My mother walks in step with her grandson in the early afternoon heat, his tiny fist clenched around her index finger. He shuffles beside her, scuffing his little orange sandals against the pavement.

“Heel, toe,” she tells him. “Heel, toe.”

She demonstrates with an over exaggerated step, ensuring that her heel hits the ground far before she rolls forward on her toes to take her next step. Her feet fall silently on the hot tarmac — heel, toe, heel toe. …

No Matter How Busy You Are

The Good Immigrant by Nikesh Shukla — a canyon in Utah (just in case we got lost during the hike and had to wait to be rescued)

When I have a morning meeting or rehearsal in town, and an evening shift at my bar job, with a few hours to kill in between, I will spend that time reading. I live in Zone 5, so there’s never any point in going home, and there are many wonderful reading spots I have scouted out over many years of living in London. One of my favourites is the bar where I work, which tends to be pretty dead in those middling hours between pints-at-lunch and the after-work crowd. It’s quiet, the coffee is free, and there are always at…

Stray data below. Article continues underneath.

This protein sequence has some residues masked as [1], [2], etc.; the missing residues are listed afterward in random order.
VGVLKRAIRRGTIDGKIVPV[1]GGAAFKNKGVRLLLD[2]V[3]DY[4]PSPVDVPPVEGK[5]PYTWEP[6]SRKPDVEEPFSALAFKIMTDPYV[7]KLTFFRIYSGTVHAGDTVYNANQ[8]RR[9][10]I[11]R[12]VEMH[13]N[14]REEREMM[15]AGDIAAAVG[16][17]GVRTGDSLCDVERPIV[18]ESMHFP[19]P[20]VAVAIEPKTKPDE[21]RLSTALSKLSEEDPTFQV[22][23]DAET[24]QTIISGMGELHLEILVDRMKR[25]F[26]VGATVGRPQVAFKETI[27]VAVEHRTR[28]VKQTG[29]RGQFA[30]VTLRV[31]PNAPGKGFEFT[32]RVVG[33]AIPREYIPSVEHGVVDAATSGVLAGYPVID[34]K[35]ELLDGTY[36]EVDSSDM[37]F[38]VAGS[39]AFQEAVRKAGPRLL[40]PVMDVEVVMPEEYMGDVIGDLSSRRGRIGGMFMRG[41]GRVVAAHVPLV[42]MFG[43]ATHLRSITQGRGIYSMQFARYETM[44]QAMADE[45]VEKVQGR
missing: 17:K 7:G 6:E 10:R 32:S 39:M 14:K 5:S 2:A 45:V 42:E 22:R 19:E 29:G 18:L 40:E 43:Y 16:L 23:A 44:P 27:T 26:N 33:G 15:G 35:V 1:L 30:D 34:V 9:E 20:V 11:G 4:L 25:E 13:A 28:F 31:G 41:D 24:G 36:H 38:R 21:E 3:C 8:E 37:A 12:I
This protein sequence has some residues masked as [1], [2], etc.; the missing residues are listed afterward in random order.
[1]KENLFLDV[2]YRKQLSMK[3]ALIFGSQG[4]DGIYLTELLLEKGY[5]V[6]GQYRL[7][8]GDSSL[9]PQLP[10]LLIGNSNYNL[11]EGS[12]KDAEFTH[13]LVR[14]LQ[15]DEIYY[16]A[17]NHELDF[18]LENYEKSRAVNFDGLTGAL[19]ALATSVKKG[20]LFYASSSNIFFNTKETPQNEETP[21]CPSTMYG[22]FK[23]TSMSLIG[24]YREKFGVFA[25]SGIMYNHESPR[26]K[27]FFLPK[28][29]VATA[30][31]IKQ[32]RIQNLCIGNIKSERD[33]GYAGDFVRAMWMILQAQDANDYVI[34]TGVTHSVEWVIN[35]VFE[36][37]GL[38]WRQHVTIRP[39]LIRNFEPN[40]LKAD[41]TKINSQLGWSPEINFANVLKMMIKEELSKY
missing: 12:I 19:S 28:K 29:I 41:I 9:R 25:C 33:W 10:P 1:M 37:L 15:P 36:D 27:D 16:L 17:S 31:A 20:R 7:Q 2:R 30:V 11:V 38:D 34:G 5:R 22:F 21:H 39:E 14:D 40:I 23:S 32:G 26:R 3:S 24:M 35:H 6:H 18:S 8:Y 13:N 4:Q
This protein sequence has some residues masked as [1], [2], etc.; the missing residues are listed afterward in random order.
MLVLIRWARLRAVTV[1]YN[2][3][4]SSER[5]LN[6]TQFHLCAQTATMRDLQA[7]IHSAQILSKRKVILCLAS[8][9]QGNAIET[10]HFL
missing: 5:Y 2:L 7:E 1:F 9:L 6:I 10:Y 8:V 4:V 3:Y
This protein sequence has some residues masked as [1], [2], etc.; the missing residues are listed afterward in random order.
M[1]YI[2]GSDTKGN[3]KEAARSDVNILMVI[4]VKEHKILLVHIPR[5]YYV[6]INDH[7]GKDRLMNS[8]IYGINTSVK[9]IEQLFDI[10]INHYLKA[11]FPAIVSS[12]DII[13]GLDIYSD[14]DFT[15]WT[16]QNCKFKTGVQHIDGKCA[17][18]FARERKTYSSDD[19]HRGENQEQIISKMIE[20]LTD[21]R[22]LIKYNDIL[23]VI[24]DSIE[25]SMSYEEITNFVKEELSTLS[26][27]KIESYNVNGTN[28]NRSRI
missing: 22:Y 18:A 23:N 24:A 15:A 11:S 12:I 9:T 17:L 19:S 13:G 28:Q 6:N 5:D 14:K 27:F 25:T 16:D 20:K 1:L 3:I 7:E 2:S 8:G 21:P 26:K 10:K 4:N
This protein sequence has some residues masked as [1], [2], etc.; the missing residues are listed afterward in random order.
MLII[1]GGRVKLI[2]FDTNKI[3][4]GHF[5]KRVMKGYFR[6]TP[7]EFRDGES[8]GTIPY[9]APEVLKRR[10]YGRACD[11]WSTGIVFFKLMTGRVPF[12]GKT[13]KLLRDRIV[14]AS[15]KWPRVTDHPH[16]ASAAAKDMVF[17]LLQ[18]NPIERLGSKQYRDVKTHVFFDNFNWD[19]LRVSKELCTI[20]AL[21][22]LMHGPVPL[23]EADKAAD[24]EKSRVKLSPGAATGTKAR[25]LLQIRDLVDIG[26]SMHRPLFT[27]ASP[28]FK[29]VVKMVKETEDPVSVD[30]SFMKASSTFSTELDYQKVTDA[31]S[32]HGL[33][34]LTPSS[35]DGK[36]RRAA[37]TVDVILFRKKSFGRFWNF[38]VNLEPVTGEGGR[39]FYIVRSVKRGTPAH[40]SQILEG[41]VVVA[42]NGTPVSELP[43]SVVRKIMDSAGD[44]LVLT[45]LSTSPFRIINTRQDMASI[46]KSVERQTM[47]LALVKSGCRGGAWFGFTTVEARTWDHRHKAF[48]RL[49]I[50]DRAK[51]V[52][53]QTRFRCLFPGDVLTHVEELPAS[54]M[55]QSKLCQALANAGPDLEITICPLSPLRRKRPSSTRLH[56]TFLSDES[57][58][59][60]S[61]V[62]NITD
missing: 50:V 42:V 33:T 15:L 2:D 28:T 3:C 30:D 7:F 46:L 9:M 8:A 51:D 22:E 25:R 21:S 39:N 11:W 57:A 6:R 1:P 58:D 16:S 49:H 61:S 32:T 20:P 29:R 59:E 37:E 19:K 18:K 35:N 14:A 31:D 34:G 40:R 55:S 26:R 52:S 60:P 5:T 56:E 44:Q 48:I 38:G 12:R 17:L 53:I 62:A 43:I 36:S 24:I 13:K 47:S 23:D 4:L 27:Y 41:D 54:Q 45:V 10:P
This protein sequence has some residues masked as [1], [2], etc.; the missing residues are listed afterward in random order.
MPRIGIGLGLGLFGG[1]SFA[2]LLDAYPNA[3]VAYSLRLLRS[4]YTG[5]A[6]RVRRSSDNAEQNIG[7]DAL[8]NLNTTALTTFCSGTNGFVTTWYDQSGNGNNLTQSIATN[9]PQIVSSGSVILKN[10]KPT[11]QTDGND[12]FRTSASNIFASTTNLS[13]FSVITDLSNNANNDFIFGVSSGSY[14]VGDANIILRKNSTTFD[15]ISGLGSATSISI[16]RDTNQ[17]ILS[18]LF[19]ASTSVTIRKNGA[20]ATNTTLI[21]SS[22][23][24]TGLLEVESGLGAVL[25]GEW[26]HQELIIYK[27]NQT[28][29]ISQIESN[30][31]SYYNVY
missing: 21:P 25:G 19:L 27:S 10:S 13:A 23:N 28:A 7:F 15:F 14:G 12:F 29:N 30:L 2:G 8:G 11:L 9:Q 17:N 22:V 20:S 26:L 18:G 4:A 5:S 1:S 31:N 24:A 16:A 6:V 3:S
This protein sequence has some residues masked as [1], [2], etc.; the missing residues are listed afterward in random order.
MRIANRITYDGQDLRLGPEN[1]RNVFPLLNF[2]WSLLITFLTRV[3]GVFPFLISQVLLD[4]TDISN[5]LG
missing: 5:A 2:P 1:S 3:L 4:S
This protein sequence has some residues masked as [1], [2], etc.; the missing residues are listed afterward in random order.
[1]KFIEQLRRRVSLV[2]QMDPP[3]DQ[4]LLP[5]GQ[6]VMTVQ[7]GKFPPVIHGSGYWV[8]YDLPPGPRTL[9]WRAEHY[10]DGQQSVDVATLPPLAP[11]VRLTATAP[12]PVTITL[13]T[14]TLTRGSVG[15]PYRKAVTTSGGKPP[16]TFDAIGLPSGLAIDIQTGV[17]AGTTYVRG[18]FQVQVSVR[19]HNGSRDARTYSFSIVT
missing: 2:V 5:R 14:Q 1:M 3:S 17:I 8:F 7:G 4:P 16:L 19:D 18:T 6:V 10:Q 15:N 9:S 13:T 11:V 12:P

On being Jewish at Christmas

Photo by Tim Mossholder on Unsplash

When I was eighteen years old, I celebrated Christmas for the first time. I was at university, and my flatmates organised a Christmas meal at the beginning of December before the end of the semester. We cooked an enormous feast complete with turkey, trimmings, cranberry sauce and pigs-in-blankets, decorated the kitchen with tinsel and fairy lights, and even got a little tree to put our Secret Santa presents under. From the time I woke up that morning, I was full of beans. I bounced around the kitchen with the excitable energy of – well, of a kid on Christmas morning…

Kayla Martell Feldman

Anglo-American atheist Jew. Director & writer for stage & screen. Book person, intersectional feminist, poet. Living with OCD. Not an Expert. she/her